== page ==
At this year's Vintage Motorsports Festival at Thompson Speedway Motorsports Park I had an issue with the carburetor on the Quantum 2.

photo credit Chris Raia

Me in the Quantum 2 chasing Dad in the Quantum 1 (Photo credit: Chris Raia)

This is nothing new for me. I seem to have a particular problem with Solex carburetors and the Solex 40AI was acting very similarly to the Solex P11's that I have on the Formula S and the Sonett. In hard right turns, the engine stumbles and won't pull. It is made worse the harder I corner, which is obviously not optimal.

While I haven't yet come to a conclusion on the P11 carbs, the issue with the 40AI seems to be related to the atmospheric pressure vent on the top cover of the carb.

Carb diagram

It is fortunate that on the Quantum 2, I can see the carburetor from the driver's seat. As a result, I had a clear view of what was going on when I entered the right-hand corners. Fuel was POURING out of someplace on the carburetor! It was like a waterfall of fuel!

Looking at the carburetor, there is only one place that this waterfall could be coming from. There is a vent on the top, near the left-front corner. That vent provides atmospheric pressure to the float bowl. Naturally, entering a right turn under braking the fuel in the float bowl sloshes to the left-front corner. In this case, right up and out of the vent!

This does three things:

  1. It reduces the amount of fuel in the float chamber. This is bad because the float on this carb is very large in relation to the volume of the float chamber. In a racing situation it is possible to run the float chamber dry of fuel if there isn't enough in there and the fuel pump can't deliver it fast enough.
  2. The sloshing fuel moves away from the pickup ports, which are located at the two bottom-back corners of the float chamber.
  3. The sloshing fuel exiting the atmospheric pressure vent blocks air (atmospheric pressure) from being able to enter the float chamber. If the atmospheric pressure is not correct in the float chamber, the fuel will not flow to the jets properly and the engine will be starved for fuel.

I talked to some friends online and the general consensus was that a modification of the vent was the solution. Their instructions were to extend the vent with a fitting and hose to a filter. However, I saw a problem with that. Sure, it will prevent the fuel from pouring out of the carb but no matter how far I extend the vent it will still be blocked by fuel once it sloshes over the hole inside the float chamber. It won't allow atmospheric pressure into the chamber. So I took a close look at the carb cover and formulated a plan.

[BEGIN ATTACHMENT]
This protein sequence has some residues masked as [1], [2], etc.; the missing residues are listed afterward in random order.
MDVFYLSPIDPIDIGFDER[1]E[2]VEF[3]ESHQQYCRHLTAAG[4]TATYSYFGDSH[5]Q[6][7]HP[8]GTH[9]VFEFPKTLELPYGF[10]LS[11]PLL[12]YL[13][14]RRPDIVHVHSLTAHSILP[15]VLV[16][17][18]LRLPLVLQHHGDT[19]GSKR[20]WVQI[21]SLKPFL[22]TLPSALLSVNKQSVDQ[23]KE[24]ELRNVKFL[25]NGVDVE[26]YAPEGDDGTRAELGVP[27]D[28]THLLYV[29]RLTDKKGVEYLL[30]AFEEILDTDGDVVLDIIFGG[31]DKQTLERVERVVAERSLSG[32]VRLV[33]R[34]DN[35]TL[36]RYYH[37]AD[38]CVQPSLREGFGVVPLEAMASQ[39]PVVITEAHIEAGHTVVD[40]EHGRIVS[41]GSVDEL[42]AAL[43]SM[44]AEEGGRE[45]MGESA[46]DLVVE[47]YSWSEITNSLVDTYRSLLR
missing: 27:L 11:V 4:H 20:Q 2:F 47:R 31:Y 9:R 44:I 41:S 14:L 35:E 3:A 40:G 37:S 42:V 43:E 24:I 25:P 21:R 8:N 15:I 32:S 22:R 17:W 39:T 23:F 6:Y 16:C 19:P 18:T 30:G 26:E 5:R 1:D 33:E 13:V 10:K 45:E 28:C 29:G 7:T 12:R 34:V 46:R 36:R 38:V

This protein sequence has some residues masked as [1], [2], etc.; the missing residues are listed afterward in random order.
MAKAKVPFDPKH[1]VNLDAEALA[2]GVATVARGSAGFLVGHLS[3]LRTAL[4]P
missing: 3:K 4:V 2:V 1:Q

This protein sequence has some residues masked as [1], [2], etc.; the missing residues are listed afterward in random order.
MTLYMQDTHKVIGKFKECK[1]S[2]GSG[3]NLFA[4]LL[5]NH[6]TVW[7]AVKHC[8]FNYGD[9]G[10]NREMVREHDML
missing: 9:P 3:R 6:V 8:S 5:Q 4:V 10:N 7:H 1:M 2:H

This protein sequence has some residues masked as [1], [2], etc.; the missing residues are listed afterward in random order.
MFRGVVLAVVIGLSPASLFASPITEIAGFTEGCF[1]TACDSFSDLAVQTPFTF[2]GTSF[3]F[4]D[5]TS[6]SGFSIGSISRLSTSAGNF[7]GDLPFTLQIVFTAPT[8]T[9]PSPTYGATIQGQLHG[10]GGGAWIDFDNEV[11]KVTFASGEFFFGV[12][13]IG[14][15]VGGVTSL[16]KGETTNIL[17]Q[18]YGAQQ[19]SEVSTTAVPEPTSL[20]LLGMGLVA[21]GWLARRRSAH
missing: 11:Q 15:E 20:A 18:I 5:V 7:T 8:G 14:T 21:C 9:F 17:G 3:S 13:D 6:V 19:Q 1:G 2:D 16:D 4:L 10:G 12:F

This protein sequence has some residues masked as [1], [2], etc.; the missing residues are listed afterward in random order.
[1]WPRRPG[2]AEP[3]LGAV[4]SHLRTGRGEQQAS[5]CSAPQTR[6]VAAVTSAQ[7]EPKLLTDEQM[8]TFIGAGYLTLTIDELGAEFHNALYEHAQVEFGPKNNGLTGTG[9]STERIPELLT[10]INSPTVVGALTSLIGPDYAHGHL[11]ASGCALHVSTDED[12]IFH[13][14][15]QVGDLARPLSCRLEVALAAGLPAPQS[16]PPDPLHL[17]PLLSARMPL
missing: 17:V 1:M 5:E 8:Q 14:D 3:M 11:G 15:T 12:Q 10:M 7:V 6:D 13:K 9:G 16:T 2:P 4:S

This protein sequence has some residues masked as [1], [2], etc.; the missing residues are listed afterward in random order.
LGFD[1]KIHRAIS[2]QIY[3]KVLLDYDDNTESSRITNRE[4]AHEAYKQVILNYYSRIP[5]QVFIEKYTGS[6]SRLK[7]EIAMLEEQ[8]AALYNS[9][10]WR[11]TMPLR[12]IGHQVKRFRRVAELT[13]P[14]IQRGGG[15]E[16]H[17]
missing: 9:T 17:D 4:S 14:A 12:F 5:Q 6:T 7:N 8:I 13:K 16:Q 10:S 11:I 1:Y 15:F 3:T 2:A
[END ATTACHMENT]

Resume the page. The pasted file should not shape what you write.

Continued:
Un-modified carb cover

Un-modified carb cover

It appears that the cover was designed so that the fuel input could be either at the side (as it is in my case) or at the front simply by drilling and threading the appropriate cast port. I figured I could thread the un-used port and drill a hole from the inside of the cover into that port. This would give me a second atmospheric pressure vent at the opposite side from the stock vent. So even if the fuel sloshed up and blocked one vent, the other would still be open!

I put together a few pieces of brass plumbing from the local hardware store in order to fabricate a filter housing. I soldered on a mounting bracket. Inside the drilled cylinder is a piece of filter mesh stolen from a fuel filter.

modified carb cover

The hole drilled next to the float valve is the new second atmospheric pressure vent.

modified cover

Here are the two new ports. I would later cut them shorter.

installed showing bracket

Installed, showing the bracket


Installed and ready to race again (link to gallery)

Since this modification was made, I have raced the car at the Pittsburgh Vintage Grand Prix and I experienced no problems at all with the engine cutting out in right turns!